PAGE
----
Once a Week (magazine)/Series 1/Volume 11/How the Devil was baulked by a dame

Once a Week, Series 1, Volume XI  (1864) 
Legends of Charlemagne's city
No. V. How the Devil was baulked by a dame
by Morgan John O'Connell

Part of the series "Legends of Charlemagne's City." The introduction to these translations states that they are from stories collected by "a learned professor from Aix-la-Chapelle."




Night or day tho foul fiend never rested after the trick the men of Aix had played upon him by giving him a wolf's soul instead of a man's, in return for his help with their Minster. And, cruellest cut of all, it had passed into a proverb that the men of Aix were sharper than the Devil. Nursing his wrath to keep it warm, he hit on the dark design of burying minster, palace, city, men, women, and children in one common ruin. So, one day he went to tho sea-shore, saw a great hill of sand, which just suited his purpose, put it on his back, and laughing in his sleeve, set out to crush tho city and all it contained. Panting and sweating under his burthen, he came near tho town gate called the "Pont-thor," when a breeze sprang up from the east, blew some of his sand into his eyes and nearly blinded him, so that, enveloped in a perfect simoom, ho could not find his way to the city.

Now, it so happened that a decent old woman came up on her way to market, while he was trying to get to the town. He accosted her most courteously, saying:

"Can you show me the way to Aix, good dame?"

At that very instant, by rare good luck, she caught a glimpse of the cloven foot. Most luckily, the dame had all her wits about her, for she straightway pulled out her rosary beads, and, catching their cross, made the holy sign upon the sand-hill in the twinkling of an eye. Forthwith thoe devil's power all passed away. He vanished then and there, and dropped his load so suddenly that it split in two. In memory of the good woman's cleverness, the larger mound was and is called tho Lous Berg, the Hill of Craft. Tho smaller one goes by the name of San Salvator1* Berg, St. Saviour's Hill, and a cross is erected on its summit.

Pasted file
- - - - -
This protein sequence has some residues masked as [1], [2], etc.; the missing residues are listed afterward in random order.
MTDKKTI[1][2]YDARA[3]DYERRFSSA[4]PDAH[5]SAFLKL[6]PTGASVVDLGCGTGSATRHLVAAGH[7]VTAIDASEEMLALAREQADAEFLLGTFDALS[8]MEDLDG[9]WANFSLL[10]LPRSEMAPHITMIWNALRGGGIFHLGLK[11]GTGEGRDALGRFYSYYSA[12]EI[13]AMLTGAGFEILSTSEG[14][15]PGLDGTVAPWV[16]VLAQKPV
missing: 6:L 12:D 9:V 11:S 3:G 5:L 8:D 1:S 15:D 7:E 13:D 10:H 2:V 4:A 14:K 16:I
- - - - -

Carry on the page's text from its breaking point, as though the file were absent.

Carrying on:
That the hills had come into their present position from the sea-shore was firmly believed by the burghers of old, who would cite, as proof positive of the truth of their story, that scallops and other sea-shells, turned to stone from their long rest inland, are found bedded in the soil, while there is not a trace of them in any part of the country round.

Ever since the hills were landed in their present station the devil has let the Aix folk alone; and the clever way in which they took him in gave rise to the proverb, "De Aechen sind der Duevel ze lous," which means in their dialect," The Aix folk are craftier than the devil himself."

Tale and legend fail in fitly portraying his wrath, now that the destined instruments of his vengeance have become two smiling hills, from which the traveller views the lordly sight of City and Minster rising proudly and unharmed from the plain below. Still greater must have been his fury when one of Charlemagne's successors, Louis the Pious, built a church and monastery on St. Salvator's Berg.